Restaurant of the Week: Klee Brasserie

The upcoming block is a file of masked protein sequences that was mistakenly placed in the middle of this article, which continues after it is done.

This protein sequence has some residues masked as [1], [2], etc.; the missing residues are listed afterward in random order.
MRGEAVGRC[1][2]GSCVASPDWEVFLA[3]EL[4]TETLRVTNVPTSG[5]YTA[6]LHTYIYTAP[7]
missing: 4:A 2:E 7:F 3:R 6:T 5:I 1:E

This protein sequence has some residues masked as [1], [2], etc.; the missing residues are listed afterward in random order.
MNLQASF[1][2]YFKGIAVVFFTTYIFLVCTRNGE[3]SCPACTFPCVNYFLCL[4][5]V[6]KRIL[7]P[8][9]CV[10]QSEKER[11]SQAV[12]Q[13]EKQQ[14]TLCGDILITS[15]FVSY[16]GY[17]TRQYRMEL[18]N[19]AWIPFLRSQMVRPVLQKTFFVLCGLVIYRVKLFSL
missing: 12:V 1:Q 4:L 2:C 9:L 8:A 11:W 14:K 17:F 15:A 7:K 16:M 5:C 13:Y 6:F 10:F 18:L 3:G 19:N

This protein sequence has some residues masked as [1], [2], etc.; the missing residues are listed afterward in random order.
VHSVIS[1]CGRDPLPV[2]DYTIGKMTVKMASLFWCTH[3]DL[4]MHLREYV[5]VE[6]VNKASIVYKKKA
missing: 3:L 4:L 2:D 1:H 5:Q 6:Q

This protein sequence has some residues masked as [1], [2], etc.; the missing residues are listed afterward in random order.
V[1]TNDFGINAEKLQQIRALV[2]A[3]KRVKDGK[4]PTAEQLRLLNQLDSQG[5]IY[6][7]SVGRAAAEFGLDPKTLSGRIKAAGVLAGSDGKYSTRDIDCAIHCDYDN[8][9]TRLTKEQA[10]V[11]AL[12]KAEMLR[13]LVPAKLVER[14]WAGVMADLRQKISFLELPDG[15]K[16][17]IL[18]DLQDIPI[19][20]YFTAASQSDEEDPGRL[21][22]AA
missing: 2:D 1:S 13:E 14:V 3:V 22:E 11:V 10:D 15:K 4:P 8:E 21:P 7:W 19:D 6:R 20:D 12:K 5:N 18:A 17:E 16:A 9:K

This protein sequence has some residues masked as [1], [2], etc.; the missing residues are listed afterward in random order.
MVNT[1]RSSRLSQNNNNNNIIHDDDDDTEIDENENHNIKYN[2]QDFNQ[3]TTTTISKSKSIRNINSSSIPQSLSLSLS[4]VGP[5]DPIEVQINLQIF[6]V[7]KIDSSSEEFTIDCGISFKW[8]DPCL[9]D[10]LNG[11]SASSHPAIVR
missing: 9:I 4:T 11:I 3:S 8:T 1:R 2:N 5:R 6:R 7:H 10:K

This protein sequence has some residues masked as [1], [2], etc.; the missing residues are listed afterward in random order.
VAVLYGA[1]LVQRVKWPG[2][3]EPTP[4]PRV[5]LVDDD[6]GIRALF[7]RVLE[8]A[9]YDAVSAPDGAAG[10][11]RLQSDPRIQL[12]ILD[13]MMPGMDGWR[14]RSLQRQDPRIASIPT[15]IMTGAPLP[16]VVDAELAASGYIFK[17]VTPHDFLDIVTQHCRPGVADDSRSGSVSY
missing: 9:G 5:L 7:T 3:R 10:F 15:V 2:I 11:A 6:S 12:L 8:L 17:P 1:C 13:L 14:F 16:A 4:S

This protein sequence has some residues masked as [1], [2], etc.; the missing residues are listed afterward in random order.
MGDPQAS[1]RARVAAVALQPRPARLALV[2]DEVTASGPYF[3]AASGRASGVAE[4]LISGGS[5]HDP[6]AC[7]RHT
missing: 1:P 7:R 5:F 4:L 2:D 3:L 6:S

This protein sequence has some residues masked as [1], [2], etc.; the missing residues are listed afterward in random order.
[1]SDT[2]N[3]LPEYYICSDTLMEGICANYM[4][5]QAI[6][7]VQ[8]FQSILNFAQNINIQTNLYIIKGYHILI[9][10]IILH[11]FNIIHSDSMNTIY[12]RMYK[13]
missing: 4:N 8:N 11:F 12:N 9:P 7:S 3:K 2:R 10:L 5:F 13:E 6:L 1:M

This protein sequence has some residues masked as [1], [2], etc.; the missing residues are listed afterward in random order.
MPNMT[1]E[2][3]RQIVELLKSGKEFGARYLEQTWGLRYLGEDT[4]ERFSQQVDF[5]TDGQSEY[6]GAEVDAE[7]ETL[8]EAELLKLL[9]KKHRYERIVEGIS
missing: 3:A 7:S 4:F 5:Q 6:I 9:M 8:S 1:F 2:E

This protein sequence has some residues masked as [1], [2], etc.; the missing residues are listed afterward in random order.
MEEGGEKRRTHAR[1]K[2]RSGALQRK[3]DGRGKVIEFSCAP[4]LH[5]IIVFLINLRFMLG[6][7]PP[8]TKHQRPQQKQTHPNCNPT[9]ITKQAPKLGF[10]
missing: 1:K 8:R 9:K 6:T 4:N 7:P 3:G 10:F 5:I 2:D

For those who think Austrian food is all about Wiener schnitzel and sausages, you're living in the Dark Ages. Klee Brasserie in Chelsea reflects the new Austria, broadly incorporating European and American influences. The space looks like your basic dream kitchen-all blond wood and mosaics, soft lighting, cozy banquettes and comfortable swivel chairs. The restaurant's name, Klee, which means clover in Austrian, could be a tribute to Swiss-German painter Paul Klee, the 20th-century expressionist known for his rich and focused use of color in a wide range of cubist and surrealist works. Similarly, Austrian chef Daniel Angerer, who has worked at Fresh, Jean Georges and Bouley Bakery, demonstrates a diverse cooking style. His spicy Arctic char-tartare appetizer ($12) and cracker-thin pizza ($12) with bits of cured ham, Vidalia onion slivers, chopped chives and créme fraîche are wonderful but offer no trace of origins. Chicken soup ($8) is modern grandmother-style: The broth and fresh herbs are infused in a French press and poured over chunks of chicken and more herbs. Moist, black-hog pork loin ($24) is roasted in a wood oven, flanked by flavorful red cabbage and apples. Rhode Island swordfish ($26) is meaty and smoky, cooked over mesquite. Well-executed Sacher torte ($9) and bread pudding with lingonberries and nutmeg-custard sauce ($8) are pure Old World. Creative cocktails and an interesting European wine list are in keeping with the contemporary mindset. And for those comfortable staying in the Dark Ages, Wiener schnitzel and sausages are served at lunch. 200 Ninth Ave., (212) 633-8033. Julie Besonen

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